Karnataka is one of the high HIV prevalence states in India. Results from the National Family Health Survey indicate that 0.69 percent of adults aged 15–49 were infected with HIV in 2005–06. According to sentinel surveillance system data, HIV prevalence among pregnant women receiving antenatal care (ANC) in Karnataka was 1.3 percent. Further, 18 of the state's 27 districts have recorded HIV prevalence of more than 1 percent among pregnant women receiving ANC in sentinel sites. Strong male migration patterns are evident in some of the state’s high HIV prevalence districts. According to the 2001 census, Karnataka ranks fourth in terms of total in-migration, with 2.2 million men on the move from 1991 to 2001. These northern districts are particularly vulnerable to HIV infection. To inform HIV prevention efforts, the Population Council studied patterns and motivations related to migration of male laborers and their links with HIV risk. As part of this study, the Council conducted a systematic analysis of 2001 census data on migration and district-level sentinel surveillance data on HIV prevalence. The purpose of the research was to document patterns of male migration and determine whether there was a relationship between migration and HIV prevalence.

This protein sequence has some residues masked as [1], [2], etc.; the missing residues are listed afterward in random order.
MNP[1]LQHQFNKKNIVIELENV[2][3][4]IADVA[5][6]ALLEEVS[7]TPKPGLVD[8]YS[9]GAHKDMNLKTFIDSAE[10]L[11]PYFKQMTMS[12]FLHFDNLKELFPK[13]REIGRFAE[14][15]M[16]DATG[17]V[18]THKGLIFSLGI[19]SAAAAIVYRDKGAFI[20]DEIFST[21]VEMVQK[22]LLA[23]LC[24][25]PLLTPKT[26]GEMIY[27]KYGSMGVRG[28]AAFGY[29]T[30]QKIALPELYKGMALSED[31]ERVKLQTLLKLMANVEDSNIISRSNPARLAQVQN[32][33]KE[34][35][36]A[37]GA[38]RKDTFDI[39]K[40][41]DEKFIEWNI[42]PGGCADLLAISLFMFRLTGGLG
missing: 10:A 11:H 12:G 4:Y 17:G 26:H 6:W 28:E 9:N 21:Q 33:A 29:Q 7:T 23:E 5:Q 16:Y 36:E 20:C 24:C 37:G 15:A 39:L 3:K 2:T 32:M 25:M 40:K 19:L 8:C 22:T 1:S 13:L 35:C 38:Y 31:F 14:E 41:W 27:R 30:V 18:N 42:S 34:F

Saggurti, Niranjan, Ravi K. Verma, Pranita Achyut, Saumya RamaRao, and Anrudh K. Jain. 2008. "Patterns and implications of male migration for HIV prevention strategies in Karnataka, India," Technical brief. New Delhi: Population Council.